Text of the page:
Tuesday, May 09, 2006

On Mary our Role Model

When I was 14 years old I started in a High School for girls in Philadelphia. I was nervous, of course, but soon got very excited when I learned they had a music program. My biggest problem was trying to decide which instrument I wanted to learn. I finally decided on the clarinet.
When Mary was 14, an angel appeared to her and asked her if she would consent to being the mother of Jesus. At 14, she said YES. She didn't run to ask her mother or even to talk it over with her best friend or boyfriend like most teenagers would. Without hesitation, she said YES to the angel and to God, her Father. She said she would do whatever God wanted her to do. Her life from that moment on was radically changed. Mary didn't know what would be happen because she said yes. But she did know that was what she needed to do. So she did it.
OK, so once you say yes to God like Mary did you should be doing well, right? Not necessarily. God is kind of funny that way. It didn't get any easier for Mary at all. She had to tell her boyfriend that she was pregnant and that didn’t go over very well. He didn't jump up and say YES right away like she did. Mary had to quietly suffer through that. The Bible doesn't describe the conversation between 14-year-old Mary and her mother either. If you went home and told your mom that you were (or your girlfriend was) pregnant (that's shock #1!) and that her baby was going to be the Son of God (there's #2) how would you expect her to react? We can only imagine what went on in Mary's mother's heart and mind.

Young Mary didn't go back to God in prayer and say, "I'm not sure about this! Can we work this out another way?" Mary stayed committed to the YES and did what she knew she should do.
Did it get easier then? Not exactly. An angel appears to Joseph so he finally accepts the fact that Mary is pregnant with the Savior and then they travel to Bethlehem - on a donkey! Did God at least arrange for them to stay at a nice hotel? No. Not quite.
Today we complain because the HMO's only let a new mother stay in the hospital for 24 to 48 hours after giving birth. Has God asked any of you to give birth lying on hay surrounded by cows and sheep without even a mid-wife? Just picture yourself doing that!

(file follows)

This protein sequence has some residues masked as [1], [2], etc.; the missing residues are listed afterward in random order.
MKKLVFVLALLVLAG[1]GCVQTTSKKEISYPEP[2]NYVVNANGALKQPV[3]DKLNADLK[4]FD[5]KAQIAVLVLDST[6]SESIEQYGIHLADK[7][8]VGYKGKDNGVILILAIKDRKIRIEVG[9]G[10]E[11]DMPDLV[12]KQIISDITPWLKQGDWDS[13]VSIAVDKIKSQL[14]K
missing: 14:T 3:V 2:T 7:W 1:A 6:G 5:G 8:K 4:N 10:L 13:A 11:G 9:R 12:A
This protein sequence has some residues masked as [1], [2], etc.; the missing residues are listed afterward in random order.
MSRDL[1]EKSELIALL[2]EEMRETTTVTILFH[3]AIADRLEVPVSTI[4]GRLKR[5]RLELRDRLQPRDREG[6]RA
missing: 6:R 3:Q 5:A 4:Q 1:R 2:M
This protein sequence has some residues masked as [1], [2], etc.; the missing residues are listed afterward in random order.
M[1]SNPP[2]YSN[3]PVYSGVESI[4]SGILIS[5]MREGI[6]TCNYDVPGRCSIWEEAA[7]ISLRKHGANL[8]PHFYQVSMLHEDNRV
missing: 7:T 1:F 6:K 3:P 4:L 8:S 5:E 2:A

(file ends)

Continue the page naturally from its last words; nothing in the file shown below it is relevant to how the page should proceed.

When Mary said YES to the angel I doubt that she thought the plan would unfold quite this way. What do you think she was thinking in that stable with her baby in the manger? Remember, she was 14. Do you think she doubted herself? Was she unsure about God's will? Did Mary wonder about what her baby would look and act like? After all, she knew he was to be the Lord, the Chosen One, and the Long Awaited Messiah. Was she confused?
Wouldn't you be?
Aren't you, sometimes, confused by the way God's plan seems to unfold in your life? Do you have expectations for your family or your future that don't seem like they're being met? Let's look at Mary, our role model for saying YES to the unexpected.
If she was experiencing any doubt, fear, concern or even questioning her own adequacy, God took care of it in a very unusual way when Jesus was born. Within hours, shepherds, wise men bearing gifts and angels singing songs of praise surrounded their little stable. It's one of the few stories in the Bible where we can picture Mary smiling. They all came to see this blessed child. She hadn't even sent out birth announcements with a picture of Jesus and his weight and length on them. They all came and worshipped her child and the God who had allowed all this to happen. Mary must have smiled. And it wasn't just a smile on her face. It was a smile in her heart. If she needed confirmation, she had it then. It was after the long ride on the donkey, after not being able to find a place to live, after giving birth to the Son of God in a stable, but she had it. And she smiled straight through to her toes.
When we say YES to God, we sometimes have trouble accepting God's will as it unfolds. If we look at Mary as our role model, we may remember that we need to hang in there. She can help us to be patient, keep saying YES and wait for the big picture to come together. We may not figure things out until after it’s all over. Mary could never have dreamed that angels, shepherds and wise men would have surrounded her and Joseph and their tiny son in that stable. But God is the Author of the Book, the Singer of the Song and the Artist of the Big Picture we call life. She just waited. Patience and prayer are all that Mary had. It's what got her through it all. Like us,it was all she needed.